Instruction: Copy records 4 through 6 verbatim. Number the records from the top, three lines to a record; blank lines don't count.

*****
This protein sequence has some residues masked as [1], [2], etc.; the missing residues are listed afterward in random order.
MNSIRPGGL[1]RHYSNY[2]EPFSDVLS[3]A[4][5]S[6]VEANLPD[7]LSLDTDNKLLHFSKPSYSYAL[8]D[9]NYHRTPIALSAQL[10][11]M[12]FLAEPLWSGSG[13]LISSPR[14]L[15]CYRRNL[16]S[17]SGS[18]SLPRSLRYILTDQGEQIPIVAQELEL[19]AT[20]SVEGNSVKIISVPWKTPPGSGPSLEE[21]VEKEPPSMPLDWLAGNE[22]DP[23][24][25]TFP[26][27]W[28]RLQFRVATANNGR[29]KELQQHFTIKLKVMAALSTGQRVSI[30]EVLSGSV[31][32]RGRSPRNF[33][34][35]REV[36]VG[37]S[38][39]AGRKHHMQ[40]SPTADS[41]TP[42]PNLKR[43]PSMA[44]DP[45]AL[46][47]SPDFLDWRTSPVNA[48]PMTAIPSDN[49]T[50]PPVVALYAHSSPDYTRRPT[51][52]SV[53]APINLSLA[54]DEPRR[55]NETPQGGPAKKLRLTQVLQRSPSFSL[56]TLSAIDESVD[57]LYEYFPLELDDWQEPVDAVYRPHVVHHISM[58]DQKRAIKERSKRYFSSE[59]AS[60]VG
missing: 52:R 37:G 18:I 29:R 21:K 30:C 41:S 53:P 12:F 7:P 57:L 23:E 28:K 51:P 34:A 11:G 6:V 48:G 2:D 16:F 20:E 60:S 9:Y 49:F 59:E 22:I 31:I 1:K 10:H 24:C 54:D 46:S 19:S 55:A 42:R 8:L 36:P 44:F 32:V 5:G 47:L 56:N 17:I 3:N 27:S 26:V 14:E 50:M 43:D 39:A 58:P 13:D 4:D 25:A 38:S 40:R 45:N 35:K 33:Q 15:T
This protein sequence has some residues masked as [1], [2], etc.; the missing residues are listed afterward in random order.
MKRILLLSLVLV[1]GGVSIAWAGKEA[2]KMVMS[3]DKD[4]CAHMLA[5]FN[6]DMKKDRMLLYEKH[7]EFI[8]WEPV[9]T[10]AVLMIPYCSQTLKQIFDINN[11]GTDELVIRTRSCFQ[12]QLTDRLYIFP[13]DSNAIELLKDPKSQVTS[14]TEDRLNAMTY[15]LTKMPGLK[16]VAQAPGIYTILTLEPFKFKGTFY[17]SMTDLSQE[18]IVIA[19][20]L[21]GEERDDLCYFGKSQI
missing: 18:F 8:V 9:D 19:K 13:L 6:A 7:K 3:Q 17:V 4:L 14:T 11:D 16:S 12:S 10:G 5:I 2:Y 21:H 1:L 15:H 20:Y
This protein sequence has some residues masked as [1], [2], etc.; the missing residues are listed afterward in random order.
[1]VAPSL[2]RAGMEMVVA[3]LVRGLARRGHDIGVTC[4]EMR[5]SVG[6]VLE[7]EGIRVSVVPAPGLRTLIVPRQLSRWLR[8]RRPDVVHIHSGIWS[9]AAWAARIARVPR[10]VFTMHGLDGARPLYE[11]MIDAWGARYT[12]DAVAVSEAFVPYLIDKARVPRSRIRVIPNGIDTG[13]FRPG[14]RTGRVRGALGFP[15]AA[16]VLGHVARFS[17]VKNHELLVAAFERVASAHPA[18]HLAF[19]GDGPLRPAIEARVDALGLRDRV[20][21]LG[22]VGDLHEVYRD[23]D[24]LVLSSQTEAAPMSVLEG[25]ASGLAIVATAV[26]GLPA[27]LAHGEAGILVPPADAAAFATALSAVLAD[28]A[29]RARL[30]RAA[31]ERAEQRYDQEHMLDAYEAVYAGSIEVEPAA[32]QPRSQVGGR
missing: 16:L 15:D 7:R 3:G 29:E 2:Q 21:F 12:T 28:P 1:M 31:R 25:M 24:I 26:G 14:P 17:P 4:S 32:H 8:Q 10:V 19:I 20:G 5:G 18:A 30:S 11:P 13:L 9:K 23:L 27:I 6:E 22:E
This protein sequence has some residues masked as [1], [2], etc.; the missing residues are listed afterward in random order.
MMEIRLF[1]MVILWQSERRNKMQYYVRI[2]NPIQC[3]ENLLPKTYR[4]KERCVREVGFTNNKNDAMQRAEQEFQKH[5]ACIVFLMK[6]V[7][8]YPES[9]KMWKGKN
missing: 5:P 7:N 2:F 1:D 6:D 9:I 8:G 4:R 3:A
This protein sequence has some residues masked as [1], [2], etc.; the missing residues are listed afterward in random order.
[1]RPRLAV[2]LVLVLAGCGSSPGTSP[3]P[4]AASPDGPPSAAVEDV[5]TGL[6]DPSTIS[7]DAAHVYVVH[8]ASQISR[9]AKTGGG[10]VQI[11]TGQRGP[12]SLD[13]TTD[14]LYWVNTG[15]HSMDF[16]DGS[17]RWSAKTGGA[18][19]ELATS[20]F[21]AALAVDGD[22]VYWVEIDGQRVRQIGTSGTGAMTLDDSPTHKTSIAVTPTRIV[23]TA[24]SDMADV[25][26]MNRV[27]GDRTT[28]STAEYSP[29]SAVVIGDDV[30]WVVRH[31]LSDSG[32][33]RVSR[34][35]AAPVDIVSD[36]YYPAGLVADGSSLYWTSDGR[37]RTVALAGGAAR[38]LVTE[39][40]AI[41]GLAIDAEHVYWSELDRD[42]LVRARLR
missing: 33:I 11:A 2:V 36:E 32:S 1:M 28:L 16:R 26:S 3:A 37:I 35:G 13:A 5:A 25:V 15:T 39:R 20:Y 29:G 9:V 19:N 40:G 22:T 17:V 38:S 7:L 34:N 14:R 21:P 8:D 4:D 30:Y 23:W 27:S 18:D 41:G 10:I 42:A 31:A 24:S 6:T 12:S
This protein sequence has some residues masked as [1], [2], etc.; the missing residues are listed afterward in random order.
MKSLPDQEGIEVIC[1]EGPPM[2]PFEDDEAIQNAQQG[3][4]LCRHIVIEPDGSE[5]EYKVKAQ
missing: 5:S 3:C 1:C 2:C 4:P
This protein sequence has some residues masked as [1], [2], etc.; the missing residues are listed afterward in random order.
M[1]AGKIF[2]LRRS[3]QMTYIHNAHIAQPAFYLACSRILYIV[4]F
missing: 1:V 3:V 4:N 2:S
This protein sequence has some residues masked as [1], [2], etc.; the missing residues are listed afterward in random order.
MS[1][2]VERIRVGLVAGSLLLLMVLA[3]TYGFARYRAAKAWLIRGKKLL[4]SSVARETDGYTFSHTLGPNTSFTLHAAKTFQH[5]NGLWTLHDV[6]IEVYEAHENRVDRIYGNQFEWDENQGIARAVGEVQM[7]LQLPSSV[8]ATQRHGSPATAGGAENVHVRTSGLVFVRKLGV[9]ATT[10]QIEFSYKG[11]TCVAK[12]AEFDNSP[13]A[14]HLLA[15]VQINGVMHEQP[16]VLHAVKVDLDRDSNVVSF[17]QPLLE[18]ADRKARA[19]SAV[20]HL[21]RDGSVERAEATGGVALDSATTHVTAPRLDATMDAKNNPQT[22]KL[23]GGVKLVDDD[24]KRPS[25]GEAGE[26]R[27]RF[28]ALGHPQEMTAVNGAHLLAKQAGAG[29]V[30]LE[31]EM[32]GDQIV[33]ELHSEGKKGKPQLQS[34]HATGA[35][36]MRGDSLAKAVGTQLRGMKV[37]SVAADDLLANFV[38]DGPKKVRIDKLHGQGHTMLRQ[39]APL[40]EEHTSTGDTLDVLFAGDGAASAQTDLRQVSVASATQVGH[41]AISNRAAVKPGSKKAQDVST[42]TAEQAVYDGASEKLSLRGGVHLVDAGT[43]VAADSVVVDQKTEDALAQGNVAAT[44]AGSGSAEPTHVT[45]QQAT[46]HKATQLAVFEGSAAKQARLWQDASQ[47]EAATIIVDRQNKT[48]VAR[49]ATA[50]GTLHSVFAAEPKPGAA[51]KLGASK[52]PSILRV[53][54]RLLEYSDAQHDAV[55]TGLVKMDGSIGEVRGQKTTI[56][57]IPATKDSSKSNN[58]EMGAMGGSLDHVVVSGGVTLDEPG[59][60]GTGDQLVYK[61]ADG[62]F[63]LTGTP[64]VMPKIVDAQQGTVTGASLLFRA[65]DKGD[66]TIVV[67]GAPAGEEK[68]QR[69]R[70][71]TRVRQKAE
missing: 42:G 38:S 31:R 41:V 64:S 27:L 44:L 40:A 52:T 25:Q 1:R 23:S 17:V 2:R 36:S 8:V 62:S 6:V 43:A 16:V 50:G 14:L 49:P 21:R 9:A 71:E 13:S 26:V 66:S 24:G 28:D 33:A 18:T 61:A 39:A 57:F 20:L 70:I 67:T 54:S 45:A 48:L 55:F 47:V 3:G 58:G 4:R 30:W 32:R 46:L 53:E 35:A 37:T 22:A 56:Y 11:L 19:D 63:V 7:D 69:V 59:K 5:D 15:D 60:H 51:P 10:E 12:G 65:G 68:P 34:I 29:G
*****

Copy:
This protein sequence has some residues masked as [1], [2], etc.; the missing residues are listed afterward in random order.
MMEIRLF[1]MVILWQSERRNKMQYYVRI[2]NPIQC[3]ENLLPKTYR[4]KERCVREVGFTNNKNDAMQRAEQEFQKH[5]ACIVFLMK[6]V[7][8]YPES[9]KMWKGKN
missing: 5:P 7:N 2:F 1:D 6:D 9:I 8:G 4:R 3:A
This protein sequence has some residues masked as [1], [2], etc.; the missing residues are listed afterward in random order.
[1]RPRLAV[2]LVLVLAGCGSSPGTSP[3]P[4]AASPDGPPSAAVEDV[5]TGL[6]DPSTIS[7]DAAHVYVVH[8]ASQISR[9]AKTGGG[10]VQI[11]TGQRGP[12]SLD[13]TTD[14]LYWVNTG[15]HSMDF[16]DGS[17]RWSAKTGGA[18][19]ELATS[20]F[21]AALAVDGD[22]VYWVEIDGQRVRQIGTSGTGAMTLDDSPTHKTSIAVTPTRIV[23]TA[24]SDMADV[25][26]MNRV[27]GDRTT[28]STAEYSP[29]SAVVIGDDV[30]WVVRH[31]LSDSG[32][33]RVSR[34][35]AAPVDIVSD[36]YYPAGLVADGSSLYWTSDGR[37]RTVALAGGAAR[38]LVTE[39][40]AI[41]GLAIDAEHVYWSELDRD[42]LVRARLR
missing: 33:I 11:A 2:V 36:E 32:S 1:M 28:L 16:R 26:S 3:A 37:I 35:G 13:A 5:A 25:V 15:T 39:R 20:Y 29:G 9:V 19:N 40:G 22:T 17:V 38:S 7:L 34:N 14:R 21:P 8:D 4:D 30:Y 23:W 27:S 18:D 41:G 10:I 42:A 31:A 24:S 6:T 12:S
This protein sequence has some residues masked as [1], [2], etc.; the missing residues are listed afterward in random order.
MKSLPDQEGIEVIC[1]EGPPM[2]PFEDDEAIQNAQQG[3][4]LCRHIVIEPDGSE[5]EYKVKAQ
missing: 5:S 3:C 1:C 2:C 4:P